Jan. 11—The Anoka-Hennepin school district will continue to require face masks for grades 6 and under, sticking with protocols that officials previously announced would come to an end next week.
David Law, superintendent for the state's largest school district, said last month that starting Jan. 18, masks would be required in individual classrooms or schools only if new cases of COVID-19 reached elevated levels.
However, Law told the school board Monday that case numbers are not as reliable as he'd hoped they would be. In recent weeks, growth in the numbers of staff and student absences have far outpaced rising case counts — perhaps because positive tests taken at home are going unreported.
"Our school (case-count) numbers don't seem to be an accurate reflection of what's happening in our schools," he said.
For now, the district will continue to tie its K-6 mask mandate to county-level case rates, which are well above the threshold the district has used all school year to trigger the mandate.
With the more contagious omicron variant taking over and case numbers soaring, Law noted that many surrounding districts are taking more precautions — reinstituting mask mandates or temporarily closing schools because of staffing shortages.
"We would be on an island if, at a time when we can't staff, absences are climbing, and other schools are closing or adding masks, that we move in the other direction," he said.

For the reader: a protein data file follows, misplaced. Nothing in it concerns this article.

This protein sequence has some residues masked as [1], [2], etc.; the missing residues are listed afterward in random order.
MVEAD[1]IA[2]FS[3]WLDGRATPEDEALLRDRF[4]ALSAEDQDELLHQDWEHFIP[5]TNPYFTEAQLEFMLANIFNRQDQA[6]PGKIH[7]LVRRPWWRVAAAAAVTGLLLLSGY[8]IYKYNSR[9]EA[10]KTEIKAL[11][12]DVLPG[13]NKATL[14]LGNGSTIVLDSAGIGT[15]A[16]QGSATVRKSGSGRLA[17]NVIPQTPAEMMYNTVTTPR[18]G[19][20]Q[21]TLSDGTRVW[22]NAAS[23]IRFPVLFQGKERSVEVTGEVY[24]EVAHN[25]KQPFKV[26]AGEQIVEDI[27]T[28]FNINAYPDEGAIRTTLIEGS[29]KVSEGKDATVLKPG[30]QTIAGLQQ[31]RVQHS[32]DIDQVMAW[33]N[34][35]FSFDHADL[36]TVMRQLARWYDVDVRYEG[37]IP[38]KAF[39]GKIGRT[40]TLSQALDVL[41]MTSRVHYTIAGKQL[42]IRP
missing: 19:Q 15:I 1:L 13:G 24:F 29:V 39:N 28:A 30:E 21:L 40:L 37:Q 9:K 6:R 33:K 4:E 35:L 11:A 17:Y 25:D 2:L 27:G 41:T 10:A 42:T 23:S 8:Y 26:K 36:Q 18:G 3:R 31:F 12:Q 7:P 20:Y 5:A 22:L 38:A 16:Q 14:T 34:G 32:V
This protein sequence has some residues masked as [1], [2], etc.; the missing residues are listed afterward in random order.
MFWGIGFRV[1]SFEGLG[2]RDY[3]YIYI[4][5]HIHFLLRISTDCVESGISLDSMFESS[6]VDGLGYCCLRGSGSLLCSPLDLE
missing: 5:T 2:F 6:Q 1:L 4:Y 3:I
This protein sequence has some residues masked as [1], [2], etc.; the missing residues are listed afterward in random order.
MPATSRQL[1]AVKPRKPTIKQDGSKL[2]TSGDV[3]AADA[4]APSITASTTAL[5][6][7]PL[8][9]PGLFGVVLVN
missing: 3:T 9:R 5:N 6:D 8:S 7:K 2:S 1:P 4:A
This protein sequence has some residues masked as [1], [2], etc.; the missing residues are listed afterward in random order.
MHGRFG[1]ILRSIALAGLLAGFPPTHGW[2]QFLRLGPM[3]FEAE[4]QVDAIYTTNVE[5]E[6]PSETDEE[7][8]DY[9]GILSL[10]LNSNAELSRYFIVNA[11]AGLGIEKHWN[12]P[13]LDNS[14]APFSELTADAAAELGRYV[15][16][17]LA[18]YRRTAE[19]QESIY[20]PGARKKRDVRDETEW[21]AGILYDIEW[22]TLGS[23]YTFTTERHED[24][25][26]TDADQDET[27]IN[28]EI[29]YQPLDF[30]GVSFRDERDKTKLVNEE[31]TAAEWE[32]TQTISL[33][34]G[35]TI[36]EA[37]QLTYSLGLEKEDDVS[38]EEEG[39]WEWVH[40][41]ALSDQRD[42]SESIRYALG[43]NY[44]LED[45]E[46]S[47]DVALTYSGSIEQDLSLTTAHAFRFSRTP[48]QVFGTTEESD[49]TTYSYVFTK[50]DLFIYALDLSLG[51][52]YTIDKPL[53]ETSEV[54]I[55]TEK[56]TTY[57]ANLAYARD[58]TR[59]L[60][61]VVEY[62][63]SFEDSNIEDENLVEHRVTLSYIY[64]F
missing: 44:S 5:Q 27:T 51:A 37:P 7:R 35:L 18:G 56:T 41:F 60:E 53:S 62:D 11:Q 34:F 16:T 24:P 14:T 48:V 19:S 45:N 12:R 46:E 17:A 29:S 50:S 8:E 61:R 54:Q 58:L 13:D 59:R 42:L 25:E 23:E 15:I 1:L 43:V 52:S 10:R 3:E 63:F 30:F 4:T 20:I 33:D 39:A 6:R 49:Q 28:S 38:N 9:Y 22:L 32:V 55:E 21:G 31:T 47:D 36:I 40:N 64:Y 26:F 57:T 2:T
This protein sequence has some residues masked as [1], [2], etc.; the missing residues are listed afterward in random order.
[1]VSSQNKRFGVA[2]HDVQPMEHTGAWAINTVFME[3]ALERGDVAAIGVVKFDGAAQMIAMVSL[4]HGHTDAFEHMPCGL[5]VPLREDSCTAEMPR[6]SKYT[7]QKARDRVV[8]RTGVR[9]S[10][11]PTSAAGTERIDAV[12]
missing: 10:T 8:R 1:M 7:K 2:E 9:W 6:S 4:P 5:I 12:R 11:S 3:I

Anoka-Hennepin recently had 404 teachers and 6,606 students — about 17 percent of enrollment — absent on a single day.
The district's reversal on the mask mandate was Law's decision and did not require a board vote Monday. However, newly elected board member Matt Audette's motion to stop requiring masks was rejected 5-1. Audette called the mandate an example of government overreach, especially now that young children can be vaccinated against the coronavirus.
His comments were cheered by a boardroom crowd, some of whom spoke against masks earlier in the meeting.
Board member Erin Heers-McArdle said she hears from many constituents who support masks but don't attend meetings because they're intimidated by opponents.
Law said the following districts temporarily have moved some or all of their schools to distance learning for various reasons: Minneapolis, Osseo, Minnetonka, Robbinsdale, Forest Lake, Fridley and St. Anthony-New Brighton.
Richfield, Prior Lake and Farmington are closing school buildings for several days, too.
In St. Paul Public Schools, where buildings remain open, the teachers union on Tuesday urged the superintendent to deliver better masks to staff and students, communicate the circumstances that could lead to a shift to distance learning, continue contact tracing, and maintain a 10-day quarantine for coronavirus-infected people rather than following the Centers for Disease Control and Prevention's new five-day guideline.